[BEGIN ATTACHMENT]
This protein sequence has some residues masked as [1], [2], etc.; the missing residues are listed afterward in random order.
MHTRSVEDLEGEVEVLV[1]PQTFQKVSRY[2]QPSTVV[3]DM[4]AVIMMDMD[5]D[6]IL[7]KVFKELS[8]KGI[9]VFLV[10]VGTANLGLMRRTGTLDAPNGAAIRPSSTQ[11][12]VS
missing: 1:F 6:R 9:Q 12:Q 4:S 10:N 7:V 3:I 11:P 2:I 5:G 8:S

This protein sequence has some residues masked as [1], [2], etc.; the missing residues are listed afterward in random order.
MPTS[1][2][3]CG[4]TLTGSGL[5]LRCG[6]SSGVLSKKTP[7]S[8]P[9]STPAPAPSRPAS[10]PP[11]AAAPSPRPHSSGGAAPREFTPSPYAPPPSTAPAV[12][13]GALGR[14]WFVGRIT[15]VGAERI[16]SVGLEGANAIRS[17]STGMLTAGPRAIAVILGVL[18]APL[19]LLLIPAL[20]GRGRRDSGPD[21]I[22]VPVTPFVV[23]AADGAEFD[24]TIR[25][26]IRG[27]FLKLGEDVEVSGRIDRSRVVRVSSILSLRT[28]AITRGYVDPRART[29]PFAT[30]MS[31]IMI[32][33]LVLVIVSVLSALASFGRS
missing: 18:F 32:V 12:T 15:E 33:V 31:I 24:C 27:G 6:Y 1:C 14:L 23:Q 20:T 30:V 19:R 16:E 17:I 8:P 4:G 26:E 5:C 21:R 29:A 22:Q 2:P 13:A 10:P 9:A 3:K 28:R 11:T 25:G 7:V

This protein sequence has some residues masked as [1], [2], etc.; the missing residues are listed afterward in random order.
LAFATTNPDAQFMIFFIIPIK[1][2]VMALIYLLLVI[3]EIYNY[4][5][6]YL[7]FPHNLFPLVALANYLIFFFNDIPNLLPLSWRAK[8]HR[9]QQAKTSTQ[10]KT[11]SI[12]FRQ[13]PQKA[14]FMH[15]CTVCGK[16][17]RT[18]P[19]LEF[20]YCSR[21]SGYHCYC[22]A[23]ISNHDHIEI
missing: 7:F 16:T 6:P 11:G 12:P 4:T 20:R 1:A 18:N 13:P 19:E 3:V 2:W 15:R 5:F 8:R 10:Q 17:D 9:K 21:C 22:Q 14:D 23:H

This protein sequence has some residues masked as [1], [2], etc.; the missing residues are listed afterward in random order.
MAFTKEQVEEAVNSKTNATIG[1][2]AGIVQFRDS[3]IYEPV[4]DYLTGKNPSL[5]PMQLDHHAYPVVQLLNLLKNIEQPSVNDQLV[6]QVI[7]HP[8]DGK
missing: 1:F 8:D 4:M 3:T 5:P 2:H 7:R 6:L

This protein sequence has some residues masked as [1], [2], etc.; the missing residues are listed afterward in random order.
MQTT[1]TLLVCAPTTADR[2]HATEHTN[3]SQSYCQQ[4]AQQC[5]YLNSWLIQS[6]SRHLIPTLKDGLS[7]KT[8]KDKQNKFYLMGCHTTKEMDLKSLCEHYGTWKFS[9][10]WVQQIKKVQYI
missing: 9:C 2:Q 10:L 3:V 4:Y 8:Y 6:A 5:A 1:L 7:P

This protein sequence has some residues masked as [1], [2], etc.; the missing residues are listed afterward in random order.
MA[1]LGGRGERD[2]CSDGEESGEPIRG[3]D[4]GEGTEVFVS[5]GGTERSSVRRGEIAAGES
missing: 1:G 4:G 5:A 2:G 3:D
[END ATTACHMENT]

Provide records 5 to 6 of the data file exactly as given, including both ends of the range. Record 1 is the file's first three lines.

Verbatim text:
This protein sequence has some residues masked as [1], [2], etc.; the missing residues are listed afterward in random order.
MQTT[1]TLLVCAPTTADR[2]HATEHTN[3]SQSYCQQ[4]AQQC[5]YLNSWLIQS[6]SRHLIPTLKDGLS[7]KT[8]KDKQNKFYLMGCHTTKEMDLKSLCEHYGTWKFS[9][10]WVQQIKKVQYI
missing: 9:C 2:Q 10:L 3:V 4:Y 8:Y 6:A 5:A 1:L 7:P

This protein sequence has some residues masked as [1], [2], etc.; the missing residues are listed afterward in random order.
MA[1]LGGRGERD[2]CSDGEESGEPIRG[3]D[4]GEGTEVFVS[5]GGTERSSVRRGEIAAGES
missing: 1:G 4:G 5:A 2:G 3:D